The owners had signed up with Habitat for Humanity to have their home gutted, and had just arrived to check on their house.
Needless to say, they were beside themselves. The man, whose father was there with him, told me his story.
Fortunately he had sent his wife and two girls ahead of the storm to relatives in Indiana. He stayed behind, I guess thinking that the storm wouldn't be "that bad". He ended up trapped in his attic and on his roof for nine days.
He said his house was full of snakes (including the deadly water moccasins we have heard a lot about here). He gashed his leg and treated it himself with a first aid kit in his attic. He sat in his boat, moored to his home, for several hours as cars, trees, debris, and even bodies, floated into and past him.
Apparently he was interviewed on the Today show at some point as one of the "last men out" of the area.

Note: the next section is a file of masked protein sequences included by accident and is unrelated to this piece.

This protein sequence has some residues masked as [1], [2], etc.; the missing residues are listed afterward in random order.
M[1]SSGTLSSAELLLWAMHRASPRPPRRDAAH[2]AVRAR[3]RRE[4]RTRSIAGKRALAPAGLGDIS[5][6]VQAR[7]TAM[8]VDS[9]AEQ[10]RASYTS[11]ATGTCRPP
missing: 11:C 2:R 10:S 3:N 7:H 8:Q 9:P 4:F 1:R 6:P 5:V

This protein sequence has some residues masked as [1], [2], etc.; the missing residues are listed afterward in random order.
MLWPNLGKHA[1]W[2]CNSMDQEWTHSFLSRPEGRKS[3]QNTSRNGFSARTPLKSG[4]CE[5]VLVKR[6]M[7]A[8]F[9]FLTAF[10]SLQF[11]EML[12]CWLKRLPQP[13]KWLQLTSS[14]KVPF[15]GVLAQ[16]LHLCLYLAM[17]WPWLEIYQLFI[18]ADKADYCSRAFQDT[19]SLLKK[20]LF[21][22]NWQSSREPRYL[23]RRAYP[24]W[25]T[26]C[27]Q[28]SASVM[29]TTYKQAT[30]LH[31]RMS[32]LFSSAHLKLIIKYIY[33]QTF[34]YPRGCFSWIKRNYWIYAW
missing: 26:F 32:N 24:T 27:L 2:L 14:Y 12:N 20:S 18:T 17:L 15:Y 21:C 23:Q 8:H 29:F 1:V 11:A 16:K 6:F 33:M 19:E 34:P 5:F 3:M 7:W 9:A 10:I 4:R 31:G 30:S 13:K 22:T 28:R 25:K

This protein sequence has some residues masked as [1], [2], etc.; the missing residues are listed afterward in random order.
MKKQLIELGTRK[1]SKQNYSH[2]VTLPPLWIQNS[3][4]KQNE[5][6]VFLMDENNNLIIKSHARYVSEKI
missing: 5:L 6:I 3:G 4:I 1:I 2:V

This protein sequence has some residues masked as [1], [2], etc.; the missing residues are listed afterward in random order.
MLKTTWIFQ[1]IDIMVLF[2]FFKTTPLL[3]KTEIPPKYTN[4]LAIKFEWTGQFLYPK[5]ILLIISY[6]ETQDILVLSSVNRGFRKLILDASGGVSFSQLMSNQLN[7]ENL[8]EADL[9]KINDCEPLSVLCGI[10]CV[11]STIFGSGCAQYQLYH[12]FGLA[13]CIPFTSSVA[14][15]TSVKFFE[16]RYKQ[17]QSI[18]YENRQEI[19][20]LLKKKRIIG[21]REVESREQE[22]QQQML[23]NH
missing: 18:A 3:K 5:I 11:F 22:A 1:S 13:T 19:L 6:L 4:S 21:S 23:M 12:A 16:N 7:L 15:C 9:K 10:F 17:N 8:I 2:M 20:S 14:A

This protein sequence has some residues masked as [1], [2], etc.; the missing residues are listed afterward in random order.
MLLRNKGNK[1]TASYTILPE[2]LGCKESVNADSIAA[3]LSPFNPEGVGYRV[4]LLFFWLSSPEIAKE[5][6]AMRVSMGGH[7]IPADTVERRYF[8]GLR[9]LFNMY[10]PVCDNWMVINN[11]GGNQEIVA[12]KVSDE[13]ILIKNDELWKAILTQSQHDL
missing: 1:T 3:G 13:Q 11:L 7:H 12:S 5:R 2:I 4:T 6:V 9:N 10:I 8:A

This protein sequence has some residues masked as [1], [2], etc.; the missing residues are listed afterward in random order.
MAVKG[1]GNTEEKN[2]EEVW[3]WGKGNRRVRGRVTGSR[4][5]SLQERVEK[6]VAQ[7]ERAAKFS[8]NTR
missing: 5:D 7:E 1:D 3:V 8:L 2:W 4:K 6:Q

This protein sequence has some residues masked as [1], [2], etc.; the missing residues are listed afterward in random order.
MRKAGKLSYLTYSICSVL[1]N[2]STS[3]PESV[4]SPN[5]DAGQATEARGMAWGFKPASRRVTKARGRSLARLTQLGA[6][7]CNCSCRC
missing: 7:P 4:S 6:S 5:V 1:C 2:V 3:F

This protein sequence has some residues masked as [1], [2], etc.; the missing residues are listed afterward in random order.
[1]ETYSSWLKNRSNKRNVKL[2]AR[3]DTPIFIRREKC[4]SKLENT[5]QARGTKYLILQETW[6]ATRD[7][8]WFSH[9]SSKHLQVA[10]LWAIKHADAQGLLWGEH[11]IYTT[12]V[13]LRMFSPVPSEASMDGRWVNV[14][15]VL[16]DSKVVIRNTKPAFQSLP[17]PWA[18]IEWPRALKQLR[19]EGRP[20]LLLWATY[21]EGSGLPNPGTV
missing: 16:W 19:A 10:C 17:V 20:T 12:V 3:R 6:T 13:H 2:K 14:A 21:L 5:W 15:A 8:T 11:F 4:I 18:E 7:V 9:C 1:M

Looking at his gutted home, you think he'd be sad and distraught, with the rebuild effort and financial hurdles ahead. Nope. He was amazed what the Habitat team had done, and so very thankful for the effort. He couldn't express what this meant to him and how difficult a task it would have been on his own. He gave me a hug and I wasn't even on the team who gutted his house!
He seemed concerned that the 2006 hurricane season is only four weeks away. It sounds as though he and other folks are waiting to see how that goes, along with continued levee repairs now and following this hurricane season, before making complete rebuild decisions.
I told him we'd be back in two or three years to see the finished rebuild, and he said we are all welcome anytime.
I imagine that many of us whenever we visit New Orleans in the future, will certainly think of and hopefully visit Paul St. I will.
Posted by gcrgcr at April 28, 2006 11:18 PM